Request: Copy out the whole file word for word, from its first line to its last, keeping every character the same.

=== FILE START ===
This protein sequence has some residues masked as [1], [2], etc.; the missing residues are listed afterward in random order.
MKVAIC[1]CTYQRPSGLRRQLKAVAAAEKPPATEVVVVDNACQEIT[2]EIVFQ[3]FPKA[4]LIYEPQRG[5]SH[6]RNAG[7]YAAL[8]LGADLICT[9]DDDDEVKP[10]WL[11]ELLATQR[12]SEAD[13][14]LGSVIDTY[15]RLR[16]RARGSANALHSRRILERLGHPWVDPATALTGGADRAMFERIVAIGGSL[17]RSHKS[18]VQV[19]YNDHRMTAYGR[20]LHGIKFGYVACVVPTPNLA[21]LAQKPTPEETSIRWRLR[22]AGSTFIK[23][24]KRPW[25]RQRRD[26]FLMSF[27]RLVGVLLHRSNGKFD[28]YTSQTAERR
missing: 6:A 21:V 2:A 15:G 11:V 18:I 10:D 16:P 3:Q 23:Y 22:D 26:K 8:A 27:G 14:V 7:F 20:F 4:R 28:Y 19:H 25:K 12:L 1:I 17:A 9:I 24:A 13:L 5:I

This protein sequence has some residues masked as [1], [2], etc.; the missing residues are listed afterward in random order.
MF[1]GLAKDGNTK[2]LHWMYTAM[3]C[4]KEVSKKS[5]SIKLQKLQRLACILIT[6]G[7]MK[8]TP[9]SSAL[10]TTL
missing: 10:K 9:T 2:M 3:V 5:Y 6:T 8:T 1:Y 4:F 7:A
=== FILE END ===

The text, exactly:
This protein sequence has some residues masked as [1], [2], etc.; the missing residues are listed afterward in random order.
MKVAIC[1]CTYQRPSGLRRQLKAVAAAEKPPATEVVVVDNACQEIT[2]EIVFQ[3]FPKA[4]LIYEPQRG[5]SH[6]RNAG[7]YAAL[8]LGADLICT[9]DDDDEVKP[10]WL[11]ELLATQR[12]SEAD[13][14]LGSVIDTY[15]RLR[16]RARGSANALHSRRILERLGHPWVDPATALTGGADRAMFERIVAIGGSL[17]RSHKS[18]VQV[19]YNDHRMTAYGR[20]LHGIKFGYVACVVPTPNLA[21]LAQKPTPEETSIRWRLR[22]AGSTFIK[23][24]KRPW[25]RQRRD[26]FLMSF[27]RLVGVLLHRSNGKFD[28]YTSQTAERR
missing: 6:A 21:V 2:A 15:G 11:V 18:I 10:D 16:P 3:Q 23:Y 22:D 26:K 8:A 27:G 14:V 7:F 20:F 4:R 28:Y 19:H 25:K 12:L 1:I 17:A 9:I 24:A 13:L 5:I

This protein sequence has some residues masked as [1], [2], etc.; the missing residues are listed afterward in random order.
MF[1]GLAKDGNTK[2]LHWMYTAM[3]C[4]KEVSKKS[5]SIKLQKLQRLACILIT[6]G[7]MK[8]TP[9]SSAL[10]TTL
missing: 10:K 9:T 2:M 3:V 5:Y 6:T 8:T 1:Y 4:F 7:A